Stock Pickers Fail

Stock prices are quickly moved by news that is available to virtually all market participants at the same time. Because news is unpredictable and random by nature, we come to the unavoidable conclusion that movements of stock prices are also unpredictable and random. Therefore, the current stock price is the best estimate of the stock’s fair price. This means those celebrity stock pickers appearing on television and the silver screen are no different than a team captain calling a coin toss before a big game. It’s a blind guess as to whether the stock will go up or down in the short term because these events will occur based on news that is unknowable in advance. This means your portfolio, if based on a few hand-picked stocks, will rise or fall on the whims of the daily news.

Ever since the first stock market trade, which took place in 1602 at the Amsterdam Stock Exchange (“Vereniging voor de Effectenhandel”), traders have been looking for ways to predict future stock market movements. They have studied reams of data in search of patterns in securities prices. In 2000, a Nova television special, “The Trillion Dollar Bet,”1 reported that a group of academics in the 1930s decided to find out if traders really could predict how prices moved. Since they could not find any scientific basis for the belief, they decided to run a series of experiments. In one of them, they created a random portfolio of stocks by throwing darts at The Wall Street Journal while blindfolded. After one year, they were stunned to discover the dartboard portfolio had outperformed the portfolios of Wall Street gurus. The academics arrived at a devastating conclusion: The success of top traders was simply due to luck, and patterns in prices appeared by chance alone.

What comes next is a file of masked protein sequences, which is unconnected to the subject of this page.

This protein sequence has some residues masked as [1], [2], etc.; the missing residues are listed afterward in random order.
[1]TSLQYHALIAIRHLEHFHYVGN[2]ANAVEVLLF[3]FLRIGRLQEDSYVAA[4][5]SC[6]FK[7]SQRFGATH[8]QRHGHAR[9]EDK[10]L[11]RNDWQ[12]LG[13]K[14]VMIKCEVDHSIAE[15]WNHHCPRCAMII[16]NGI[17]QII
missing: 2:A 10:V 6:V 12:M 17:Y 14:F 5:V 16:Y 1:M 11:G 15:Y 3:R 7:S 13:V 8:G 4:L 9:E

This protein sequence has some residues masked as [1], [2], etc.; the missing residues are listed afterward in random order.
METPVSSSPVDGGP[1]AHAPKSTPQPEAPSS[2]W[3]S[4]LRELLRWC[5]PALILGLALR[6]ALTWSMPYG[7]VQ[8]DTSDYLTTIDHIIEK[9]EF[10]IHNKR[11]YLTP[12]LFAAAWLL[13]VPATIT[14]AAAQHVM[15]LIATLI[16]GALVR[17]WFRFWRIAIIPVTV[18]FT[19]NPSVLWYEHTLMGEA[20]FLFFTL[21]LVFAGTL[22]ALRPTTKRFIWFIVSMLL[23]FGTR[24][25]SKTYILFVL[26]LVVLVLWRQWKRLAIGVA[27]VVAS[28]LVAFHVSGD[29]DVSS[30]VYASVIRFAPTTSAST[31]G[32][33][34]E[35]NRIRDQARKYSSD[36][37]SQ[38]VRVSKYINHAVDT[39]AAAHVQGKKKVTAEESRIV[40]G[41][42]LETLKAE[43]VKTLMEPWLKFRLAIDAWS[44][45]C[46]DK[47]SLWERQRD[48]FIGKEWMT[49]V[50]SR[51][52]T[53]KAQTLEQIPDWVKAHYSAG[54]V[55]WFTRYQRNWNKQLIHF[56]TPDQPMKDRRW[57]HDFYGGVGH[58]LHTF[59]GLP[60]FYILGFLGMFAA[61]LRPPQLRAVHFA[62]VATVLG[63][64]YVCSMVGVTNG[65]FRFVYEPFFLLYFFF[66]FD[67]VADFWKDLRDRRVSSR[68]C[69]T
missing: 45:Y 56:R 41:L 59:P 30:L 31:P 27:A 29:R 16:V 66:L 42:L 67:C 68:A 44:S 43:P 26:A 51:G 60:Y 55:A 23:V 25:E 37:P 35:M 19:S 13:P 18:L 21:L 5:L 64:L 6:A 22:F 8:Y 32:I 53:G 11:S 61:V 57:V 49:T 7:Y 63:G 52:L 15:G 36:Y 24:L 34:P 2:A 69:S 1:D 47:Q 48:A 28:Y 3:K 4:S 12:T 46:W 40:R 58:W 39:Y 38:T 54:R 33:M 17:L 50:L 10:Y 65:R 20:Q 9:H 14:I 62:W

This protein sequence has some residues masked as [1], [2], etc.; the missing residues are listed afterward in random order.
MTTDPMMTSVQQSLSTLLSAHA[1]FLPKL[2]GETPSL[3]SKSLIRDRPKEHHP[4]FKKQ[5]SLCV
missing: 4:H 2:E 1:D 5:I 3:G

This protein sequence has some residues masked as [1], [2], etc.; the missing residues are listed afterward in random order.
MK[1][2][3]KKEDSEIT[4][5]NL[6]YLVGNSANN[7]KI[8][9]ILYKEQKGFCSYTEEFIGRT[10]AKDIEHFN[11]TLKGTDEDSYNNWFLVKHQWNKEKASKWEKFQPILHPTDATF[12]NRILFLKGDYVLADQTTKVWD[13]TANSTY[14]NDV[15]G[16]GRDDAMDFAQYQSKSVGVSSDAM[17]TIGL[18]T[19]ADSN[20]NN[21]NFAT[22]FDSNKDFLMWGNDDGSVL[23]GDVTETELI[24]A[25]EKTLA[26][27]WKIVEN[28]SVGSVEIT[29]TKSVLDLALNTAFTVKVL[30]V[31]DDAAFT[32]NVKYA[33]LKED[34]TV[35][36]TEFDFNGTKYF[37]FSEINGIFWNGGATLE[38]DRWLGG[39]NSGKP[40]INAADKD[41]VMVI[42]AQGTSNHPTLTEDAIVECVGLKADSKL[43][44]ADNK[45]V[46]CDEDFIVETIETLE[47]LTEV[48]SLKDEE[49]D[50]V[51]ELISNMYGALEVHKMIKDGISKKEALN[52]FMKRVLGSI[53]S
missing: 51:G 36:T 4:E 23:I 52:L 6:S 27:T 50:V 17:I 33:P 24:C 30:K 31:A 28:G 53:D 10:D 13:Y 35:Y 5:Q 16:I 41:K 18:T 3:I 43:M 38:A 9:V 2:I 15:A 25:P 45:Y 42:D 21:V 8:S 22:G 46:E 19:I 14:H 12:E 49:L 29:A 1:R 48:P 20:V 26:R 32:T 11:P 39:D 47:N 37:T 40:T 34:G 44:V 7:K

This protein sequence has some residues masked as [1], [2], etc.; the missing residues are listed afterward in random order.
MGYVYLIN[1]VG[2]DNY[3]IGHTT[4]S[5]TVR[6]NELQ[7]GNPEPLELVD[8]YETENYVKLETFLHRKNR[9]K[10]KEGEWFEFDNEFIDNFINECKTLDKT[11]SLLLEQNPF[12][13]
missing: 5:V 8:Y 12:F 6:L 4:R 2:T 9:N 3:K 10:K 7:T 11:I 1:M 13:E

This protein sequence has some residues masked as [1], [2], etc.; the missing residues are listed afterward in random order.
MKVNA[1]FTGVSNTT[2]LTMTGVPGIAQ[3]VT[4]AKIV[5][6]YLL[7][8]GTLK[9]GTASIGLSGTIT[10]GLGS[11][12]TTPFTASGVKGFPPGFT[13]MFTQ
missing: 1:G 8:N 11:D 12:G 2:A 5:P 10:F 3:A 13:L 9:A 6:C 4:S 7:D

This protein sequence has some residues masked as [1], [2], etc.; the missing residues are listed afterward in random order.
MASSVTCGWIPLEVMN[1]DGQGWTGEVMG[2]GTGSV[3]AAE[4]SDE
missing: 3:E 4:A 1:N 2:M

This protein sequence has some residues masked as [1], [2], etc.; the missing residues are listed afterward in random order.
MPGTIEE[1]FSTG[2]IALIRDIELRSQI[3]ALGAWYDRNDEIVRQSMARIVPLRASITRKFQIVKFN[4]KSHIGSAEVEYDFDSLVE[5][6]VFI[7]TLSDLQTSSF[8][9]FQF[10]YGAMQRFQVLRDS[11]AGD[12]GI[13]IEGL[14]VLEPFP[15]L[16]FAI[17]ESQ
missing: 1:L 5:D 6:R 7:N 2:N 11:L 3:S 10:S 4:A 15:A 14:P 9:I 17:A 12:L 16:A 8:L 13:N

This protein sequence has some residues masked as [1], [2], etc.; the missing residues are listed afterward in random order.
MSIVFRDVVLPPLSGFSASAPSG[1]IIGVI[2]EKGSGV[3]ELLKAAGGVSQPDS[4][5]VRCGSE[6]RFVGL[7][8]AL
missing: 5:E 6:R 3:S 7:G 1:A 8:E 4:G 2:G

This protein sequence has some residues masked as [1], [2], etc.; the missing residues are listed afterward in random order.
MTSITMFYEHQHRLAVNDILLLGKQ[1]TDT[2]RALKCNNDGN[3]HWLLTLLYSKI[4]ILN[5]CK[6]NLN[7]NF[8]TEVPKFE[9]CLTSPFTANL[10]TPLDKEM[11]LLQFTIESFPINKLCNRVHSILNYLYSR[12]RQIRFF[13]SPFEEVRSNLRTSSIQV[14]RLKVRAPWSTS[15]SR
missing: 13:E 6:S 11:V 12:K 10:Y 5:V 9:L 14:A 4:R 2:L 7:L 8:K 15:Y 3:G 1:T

In 1992, 63 years after the stock market crash, John Stossel of ABC’s 20/202 program conducted some follow-up research on the dart throwing. He determined the economists’ findings from more than six decades prior remained true. Stossel interviewed Princeton Professor Burton Malkiel, author of A Random Walk Down Wall Street. Professor Malkiel reminded viewers that stock markets have historically delivered a performance of 9.5% to 10% per year. “To beat the average, should an investor listen to the Wall Street professionals?” Stossel asked. “No,” replied Malkiel. “All the information an analyst can learn about a company, from balance sheets to marketing material, is already built into the stock price because all of the other thousands of analysts have the same information. What they don’t have is the knowledge that will move the stock such as news events, which are unpredictable and impossible to forecast.”

    -1 Nova, The Trillion Dollar Bet, Documentary, Lauren Aguirre (2000; Arlington: Public Broadcasting Service.), Television.
    -2 20/20, Who needs the Experts?, Documentary, John Stossel (1992; New York: ABC News.), Television.
Step 3stock pickersBurton G. MalkielA Random Walk Down Wall Street